- The task of constructing national identity in Malaysia has proven to be especially onerous despite the fact that tensions between competing conceptions of nationhood have yet to break out into open hostilities. In Malaysia, the fundamental premise of state (which in Malaysia basically means political parties aligned along ethnic lines such that identity differences are actually formally institutionalised and perpetuated) and society (namely, social structures predicated on ethnic compartmentalisation going as far back as the colonial era) renders the task almost insurmountable given how legitimacy is built on the assertion of a majoritarian identity to the point of outright marginalisation. Indeed, these obstacles have led a prominent scholar of Malaysia to the conclusion that the country cannot claim with any confidence to be in possession of a “national identity.”
- An added element that further complicates the already complex exercise of national identity formation in Malaysia is the fusion of ethnic and religious identity that has deepened over the past two decades in a country where ethnic boundaries are already heavily politicised, and where the dominant Malay community continues to grapple with the bipolar paradox of a sense of supremacy born of a presumed right to dominate on one hand and an acute (if somewhat misguided) perception of vulnerability and insecurity on the other. The challenge that this poses has been compounded by the existence of a monological, as opposed to dialogical, ideal of nationhood which increasingly denies the claims of those who are not members of the Malay-Muslim nation, the penumpang, to equal status within the Malaysian state. Although not as explicit or as “official,” a somewhat similar script is playing out in Thailand, where the terminology of “Khaek” continues to be used by Thais to refer to Malay-Muslims from the southern provinces, and in Indonesia, where the place (and rights) of followers of the Muslim Ahmadiyah sect as members of the Indonesian Muslim nation are being contested on grounds of their “unorthodox” understandings of the faith. Conversely, one is encouraged by how the concept of Bangsamoro, once used to define difference in the southern Philippines, is now being used to bridge, at least in theory, Muslim, Christian, and Lumad identities.
- In essence then, religious nationalists have recognised the value of religious identity and history and seek to harness their emotive power on the basis that their conception of nationhood needs to be defended and perpetuated. One should be careful not to simply dismiss this as mere instrumentalism or opportunism, for the emotive power upon which rests the mobilising potential of religious nationalism was not conjured by them, but rather triggered in the collective memory of the people. And because narratives are socially constructed and marginally bound by fact, the mythopoetic faculty of nationalists allow them to make vertiginuous leaps in order to create, sustain, and reshape the sense of self and others, thereby creating the notorious “othering” effect. That is why nationalists and political leaders invest much attention and energy to constantly invent and reinvent the past even as they frame (and reframe) the future in order to accomplish their presumed manifest destiny.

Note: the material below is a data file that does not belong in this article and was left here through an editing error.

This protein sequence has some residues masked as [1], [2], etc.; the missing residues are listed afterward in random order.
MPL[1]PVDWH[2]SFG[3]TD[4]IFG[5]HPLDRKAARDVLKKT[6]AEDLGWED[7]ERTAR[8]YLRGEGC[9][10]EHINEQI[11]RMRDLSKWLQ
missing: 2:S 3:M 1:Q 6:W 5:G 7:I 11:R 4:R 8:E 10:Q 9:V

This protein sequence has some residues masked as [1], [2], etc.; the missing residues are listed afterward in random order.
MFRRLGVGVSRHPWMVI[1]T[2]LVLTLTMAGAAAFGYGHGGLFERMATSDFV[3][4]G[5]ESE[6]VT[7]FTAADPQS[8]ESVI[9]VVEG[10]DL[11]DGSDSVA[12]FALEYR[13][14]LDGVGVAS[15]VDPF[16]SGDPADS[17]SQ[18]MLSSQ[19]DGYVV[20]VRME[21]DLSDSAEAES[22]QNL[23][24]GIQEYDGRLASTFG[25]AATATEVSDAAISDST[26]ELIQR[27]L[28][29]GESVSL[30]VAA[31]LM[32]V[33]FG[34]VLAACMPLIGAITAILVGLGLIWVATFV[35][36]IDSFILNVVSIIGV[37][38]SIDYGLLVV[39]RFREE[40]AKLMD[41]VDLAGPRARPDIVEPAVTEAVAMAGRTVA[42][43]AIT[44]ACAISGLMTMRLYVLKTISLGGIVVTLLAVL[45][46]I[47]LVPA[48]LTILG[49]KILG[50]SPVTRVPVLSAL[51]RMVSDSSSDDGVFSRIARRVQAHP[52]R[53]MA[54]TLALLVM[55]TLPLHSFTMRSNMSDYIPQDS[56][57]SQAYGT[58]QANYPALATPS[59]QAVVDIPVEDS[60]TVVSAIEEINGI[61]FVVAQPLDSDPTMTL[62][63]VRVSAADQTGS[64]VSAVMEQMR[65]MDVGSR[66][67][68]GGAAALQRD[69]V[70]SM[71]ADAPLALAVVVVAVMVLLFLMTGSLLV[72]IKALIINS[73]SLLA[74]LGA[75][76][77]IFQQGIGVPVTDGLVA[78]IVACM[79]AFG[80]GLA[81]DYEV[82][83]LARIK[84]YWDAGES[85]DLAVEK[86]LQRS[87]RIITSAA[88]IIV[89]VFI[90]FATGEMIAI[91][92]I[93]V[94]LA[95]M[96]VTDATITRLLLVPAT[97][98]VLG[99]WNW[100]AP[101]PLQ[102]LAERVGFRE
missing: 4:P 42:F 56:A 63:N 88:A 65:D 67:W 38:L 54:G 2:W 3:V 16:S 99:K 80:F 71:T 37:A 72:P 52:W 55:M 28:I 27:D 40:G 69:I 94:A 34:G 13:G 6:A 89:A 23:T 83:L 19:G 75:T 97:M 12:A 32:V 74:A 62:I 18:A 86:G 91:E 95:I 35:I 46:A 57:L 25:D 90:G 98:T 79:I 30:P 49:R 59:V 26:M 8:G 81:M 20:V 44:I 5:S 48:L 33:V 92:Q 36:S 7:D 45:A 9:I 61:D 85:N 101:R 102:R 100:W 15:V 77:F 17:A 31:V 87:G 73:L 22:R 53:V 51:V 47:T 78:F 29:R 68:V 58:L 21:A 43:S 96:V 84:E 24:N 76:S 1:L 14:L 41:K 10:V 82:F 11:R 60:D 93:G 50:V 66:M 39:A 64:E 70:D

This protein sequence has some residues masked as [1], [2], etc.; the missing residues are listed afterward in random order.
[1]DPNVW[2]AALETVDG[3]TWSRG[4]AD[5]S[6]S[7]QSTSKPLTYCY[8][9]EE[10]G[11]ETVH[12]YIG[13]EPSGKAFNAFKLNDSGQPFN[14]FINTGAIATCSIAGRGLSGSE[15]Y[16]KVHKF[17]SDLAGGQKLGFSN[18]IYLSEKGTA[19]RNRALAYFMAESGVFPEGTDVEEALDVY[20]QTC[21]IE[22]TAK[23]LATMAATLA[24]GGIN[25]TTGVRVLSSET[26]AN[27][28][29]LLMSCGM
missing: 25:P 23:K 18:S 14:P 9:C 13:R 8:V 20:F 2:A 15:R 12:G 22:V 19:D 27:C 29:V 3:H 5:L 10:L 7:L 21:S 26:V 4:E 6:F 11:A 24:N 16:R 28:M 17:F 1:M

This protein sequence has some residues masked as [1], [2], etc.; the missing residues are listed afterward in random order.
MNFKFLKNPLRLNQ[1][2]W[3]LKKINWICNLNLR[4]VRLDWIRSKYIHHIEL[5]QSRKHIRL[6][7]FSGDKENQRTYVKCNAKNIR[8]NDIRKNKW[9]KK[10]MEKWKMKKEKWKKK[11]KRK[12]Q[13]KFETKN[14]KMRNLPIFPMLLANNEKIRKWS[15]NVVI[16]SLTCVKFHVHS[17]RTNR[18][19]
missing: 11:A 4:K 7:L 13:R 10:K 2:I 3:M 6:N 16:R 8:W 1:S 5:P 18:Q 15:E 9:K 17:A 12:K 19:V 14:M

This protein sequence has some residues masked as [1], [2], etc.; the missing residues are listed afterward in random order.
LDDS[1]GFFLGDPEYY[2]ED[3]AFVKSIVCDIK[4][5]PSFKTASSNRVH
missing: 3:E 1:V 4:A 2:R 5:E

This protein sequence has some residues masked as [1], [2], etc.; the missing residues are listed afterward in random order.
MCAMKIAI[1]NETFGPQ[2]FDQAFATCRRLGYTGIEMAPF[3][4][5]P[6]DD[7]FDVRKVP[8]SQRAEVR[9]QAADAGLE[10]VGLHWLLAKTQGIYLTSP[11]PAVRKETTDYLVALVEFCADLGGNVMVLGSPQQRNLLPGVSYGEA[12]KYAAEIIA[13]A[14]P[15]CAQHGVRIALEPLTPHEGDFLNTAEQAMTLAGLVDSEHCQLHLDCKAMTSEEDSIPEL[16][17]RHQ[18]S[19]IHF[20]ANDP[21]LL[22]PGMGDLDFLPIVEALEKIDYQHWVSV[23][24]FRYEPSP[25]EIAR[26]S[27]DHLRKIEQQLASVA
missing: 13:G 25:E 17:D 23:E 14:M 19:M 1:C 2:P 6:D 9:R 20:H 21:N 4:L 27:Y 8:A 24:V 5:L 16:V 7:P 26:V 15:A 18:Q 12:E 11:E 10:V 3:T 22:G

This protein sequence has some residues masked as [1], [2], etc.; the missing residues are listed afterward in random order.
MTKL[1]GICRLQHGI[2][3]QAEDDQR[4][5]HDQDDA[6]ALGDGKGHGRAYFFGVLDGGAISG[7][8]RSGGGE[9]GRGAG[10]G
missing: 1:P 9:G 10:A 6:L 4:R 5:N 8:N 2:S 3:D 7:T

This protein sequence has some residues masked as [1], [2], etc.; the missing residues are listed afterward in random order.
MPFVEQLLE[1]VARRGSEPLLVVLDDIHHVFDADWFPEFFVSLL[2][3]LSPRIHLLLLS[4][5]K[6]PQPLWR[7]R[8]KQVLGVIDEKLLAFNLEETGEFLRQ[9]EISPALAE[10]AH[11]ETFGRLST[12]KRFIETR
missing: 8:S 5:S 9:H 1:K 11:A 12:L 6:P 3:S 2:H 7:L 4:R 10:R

- In Southeast Asia, religion shares a complicated and intricate relationship with both the nation and the state. Religion has played a considerable – indeed, vital – and dynamic role in the process of the imagination and construction of the nation, as well as in motivating conflict that results from competing conceptions of nationhood. The basis of this has been the consequential role that religion plays in the cultural and historical narratives through which identity is interpreted and mobilised. That religion has proven imperative in the formation and sustenance of the nation through its shaping of national identity, often serving as a bedrock for nation-building, is evident in the cases of Thai, Malaysian, and Indonesian “official” nationalism, with the Philippines being a possible exception. The early nationalists of the Dunia Melayu, the Malay World, or from the Caodai movement in Vietnam at the turn of the 20th century, or the Buddhist clergy in Burma during British colonial rule from 1824-1948, were mostly religious leaders. In the Dutch East Indies and colonial Malaya, the early nationalist movements were religious movements that drank from the wellsprings of Islamic reform taking place in the Middle East at the turn of the last century.
- At the same time, religious identities have also emerged to challenge and undermine “the nation” as defined by the post-independence state. This has been shown in how intrastate conflicts framed in religious language have played out, and the strains they have created. This dynamic has taken diverse forms, from of the Malay-Muslim armed struggle in Thailand’s deep south to the peaceful but no less substantial “pulpit mobilisation” that has been taking place across churches in Malaysia since 2008 in defence of the constitutional right to freedom of worship. Intriguingly, the logic can even work at cross-purposes for minority communities depending on context and circumstance – juxtapose, for example, the inconvenience of loyalty to the Thai flag for the Malay-Muslim residing in Thailand’s southern province with the convenience of Indonesian citizenship for a member of the Ahmadiyah in Indonesia, which allows them to claim the legal status of “being Muslim” despite the denial of that identity marker to them by many Indonesian Muslim groups, including several fatwa that were issued against them.
- The manner in which confessional identity negotiates, competes with, and coheres to conceptions of nationhood in the modernist project of imagining the nation within the territorial state points to the fact that religion is hardly the antithesis of modernity that secularist scholars would make it out to be. Instead, non-Western societies such as those in Southeast Asia have melded their cultural cores (ergo, religious identities) with Western modernity in the process of imagining identity as a nation, however imperfect or incomplete. Nor should it be inferred that by adapting, these societies have arrived at “the end of history” any more than Western societies themselves. Far from it, for religious nationalism can be as divisive as modernity itself. But the more important point to stress is that religious conflict is not a visceral primordial reaction to modernity. Rather, it is the very outcome of the process of adaptation, where attempts to conceive of and reconcile nationhood and statehood are defined, negotiated, and contested in the language of religion.
Last updated on 07/05/2019